There are few places in Egypt where disabled children can learn to cope with their disabilities. For the most part, families with disabled children receive little or no support, and the associated social stigma can leave them feeling isolated from their communities.
With most forms of disability, the right therapy can lead to huge improvements in behaviour, relieving the strain on the family, and making it possible for the children to enter mainstream society.
At IR’s Early Intervention and Rehabilitation Centre (EIRC) disabled children can learn new skills while their families learn to deal with their situation.
Mariam was diagnosed deaf when she was nine-months-old. Her mother, Abeer, didn't know how to handle the shock of having a disabled child. "I would hide her because I was ashamed of the hearing aids", she says.
Abeer turned to IR’s EIRC for help, and there, Mariam was able to learn to speak, read and write.
Mariam's little sister, Amal, was also born deaf. Second time round Abeer was better equipped to cope and Amal started attending the EIRC project along with her older sister. Mariam now helps Amal understand and pronounce words.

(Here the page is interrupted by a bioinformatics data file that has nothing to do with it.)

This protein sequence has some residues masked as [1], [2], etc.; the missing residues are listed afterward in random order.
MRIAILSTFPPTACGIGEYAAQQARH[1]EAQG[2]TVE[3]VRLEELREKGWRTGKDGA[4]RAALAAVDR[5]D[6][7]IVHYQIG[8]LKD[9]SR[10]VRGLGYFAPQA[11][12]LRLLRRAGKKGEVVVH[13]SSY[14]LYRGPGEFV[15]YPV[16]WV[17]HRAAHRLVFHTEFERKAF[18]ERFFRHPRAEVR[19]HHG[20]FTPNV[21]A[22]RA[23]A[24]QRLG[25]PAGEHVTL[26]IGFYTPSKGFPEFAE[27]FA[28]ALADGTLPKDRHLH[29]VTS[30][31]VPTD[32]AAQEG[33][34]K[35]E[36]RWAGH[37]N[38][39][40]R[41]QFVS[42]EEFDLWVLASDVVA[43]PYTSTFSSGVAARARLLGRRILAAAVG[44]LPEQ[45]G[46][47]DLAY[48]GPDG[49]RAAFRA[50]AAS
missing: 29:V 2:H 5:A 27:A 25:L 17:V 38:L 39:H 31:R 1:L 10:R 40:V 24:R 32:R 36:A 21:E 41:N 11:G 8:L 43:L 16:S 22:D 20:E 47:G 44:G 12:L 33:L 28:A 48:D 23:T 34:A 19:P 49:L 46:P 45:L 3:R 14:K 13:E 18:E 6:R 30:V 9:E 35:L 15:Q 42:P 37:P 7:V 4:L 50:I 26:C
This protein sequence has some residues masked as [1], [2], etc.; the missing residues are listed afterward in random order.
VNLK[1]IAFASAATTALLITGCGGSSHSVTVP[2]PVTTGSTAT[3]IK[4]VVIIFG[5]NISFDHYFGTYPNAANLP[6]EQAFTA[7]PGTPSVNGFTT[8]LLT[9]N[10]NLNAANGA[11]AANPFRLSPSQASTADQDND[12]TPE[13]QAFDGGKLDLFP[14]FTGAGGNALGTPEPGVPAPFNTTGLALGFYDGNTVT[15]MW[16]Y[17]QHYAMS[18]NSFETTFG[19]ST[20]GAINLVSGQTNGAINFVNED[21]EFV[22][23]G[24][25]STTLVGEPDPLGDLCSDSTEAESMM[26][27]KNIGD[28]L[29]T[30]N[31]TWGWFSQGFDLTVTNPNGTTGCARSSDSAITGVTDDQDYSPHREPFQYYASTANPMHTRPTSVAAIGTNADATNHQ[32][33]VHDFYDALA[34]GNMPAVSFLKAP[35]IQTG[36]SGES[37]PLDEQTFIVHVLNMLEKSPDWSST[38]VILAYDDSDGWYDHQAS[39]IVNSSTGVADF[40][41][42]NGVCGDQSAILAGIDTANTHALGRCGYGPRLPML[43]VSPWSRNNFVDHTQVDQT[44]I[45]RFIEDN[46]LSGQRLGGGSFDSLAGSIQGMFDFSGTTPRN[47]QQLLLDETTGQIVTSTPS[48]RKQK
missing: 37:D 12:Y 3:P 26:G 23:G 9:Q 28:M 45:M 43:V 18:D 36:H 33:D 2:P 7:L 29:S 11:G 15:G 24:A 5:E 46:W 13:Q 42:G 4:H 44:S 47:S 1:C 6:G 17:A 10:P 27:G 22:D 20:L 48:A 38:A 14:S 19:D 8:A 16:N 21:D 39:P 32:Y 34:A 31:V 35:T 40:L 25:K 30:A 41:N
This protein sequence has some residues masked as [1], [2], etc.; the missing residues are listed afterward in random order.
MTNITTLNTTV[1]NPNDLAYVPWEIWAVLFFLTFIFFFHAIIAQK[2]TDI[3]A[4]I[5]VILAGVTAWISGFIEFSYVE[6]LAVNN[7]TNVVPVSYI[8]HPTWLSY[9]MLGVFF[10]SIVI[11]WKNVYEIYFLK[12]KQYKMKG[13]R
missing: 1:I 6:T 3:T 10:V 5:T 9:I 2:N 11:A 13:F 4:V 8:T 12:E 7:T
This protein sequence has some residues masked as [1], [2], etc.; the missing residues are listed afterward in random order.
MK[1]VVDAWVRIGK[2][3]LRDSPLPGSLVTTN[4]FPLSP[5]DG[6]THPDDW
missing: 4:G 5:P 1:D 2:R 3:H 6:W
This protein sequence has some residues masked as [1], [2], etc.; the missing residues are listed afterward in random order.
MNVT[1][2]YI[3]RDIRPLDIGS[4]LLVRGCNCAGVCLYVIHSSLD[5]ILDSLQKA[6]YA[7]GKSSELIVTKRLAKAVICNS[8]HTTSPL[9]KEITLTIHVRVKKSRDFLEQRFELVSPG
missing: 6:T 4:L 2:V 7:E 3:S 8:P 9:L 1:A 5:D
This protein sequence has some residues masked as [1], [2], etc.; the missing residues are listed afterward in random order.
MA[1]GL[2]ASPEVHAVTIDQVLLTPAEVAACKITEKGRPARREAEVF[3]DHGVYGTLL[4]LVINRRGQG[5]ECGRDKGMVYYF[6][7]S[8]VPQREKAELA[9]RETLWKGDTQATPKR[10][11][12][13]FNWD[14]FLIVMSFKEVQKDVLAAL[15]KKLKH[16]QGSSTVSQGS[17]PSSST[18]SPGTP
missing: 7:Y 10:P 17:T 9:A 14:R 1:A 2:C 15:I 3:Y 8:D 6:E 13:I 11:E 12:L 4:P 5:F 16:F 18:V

The centre has had a big effect on Abeer's confidence: "I can support my children much better now. I know how to cope with the difficulty of having disabled children. I feel happy about my life, my husband and my children. The EIRC centre has had a huge effect on my family and me.
“I hope that both my daughters will one day join suitable schools and receive a good education."
Ayah has multiple disabilities; she is deaf and suffers from mental retardation. Her mother, Wafaa, had no hope she would ever be able to speak or care for herself.
Ayah began attending the EIRC project where she receives speech therapy and educational sessions. She can now speak, explain herself and even write a few words. She is also more dexterous and even helps her mother at home
Mahmoud is five-years-old and has cerebral palsy. There is no cure, but with the right therapy he will be able to improve the control he has over his limbs.
At the moment his mother, Hala, has to carry him most of the time as he is very clingy and does not like being separated from her.
Looking after Mahmoud is taxing. Relatives rarely visit because Mahmoud's condition makes him hyperactive. He shouts and moves around uncontrollably much of the time.
After several sessions at the EIRC, Mahmoud has become more aware of things around him. He now helps with housework and his behaviour has improved considerably.
He can stand and walk with little assistance or support, and has begun making his own decisions about what to wear.
Hala has also benefited in other ways from EIRC, as she now learns handicrafts at the centre.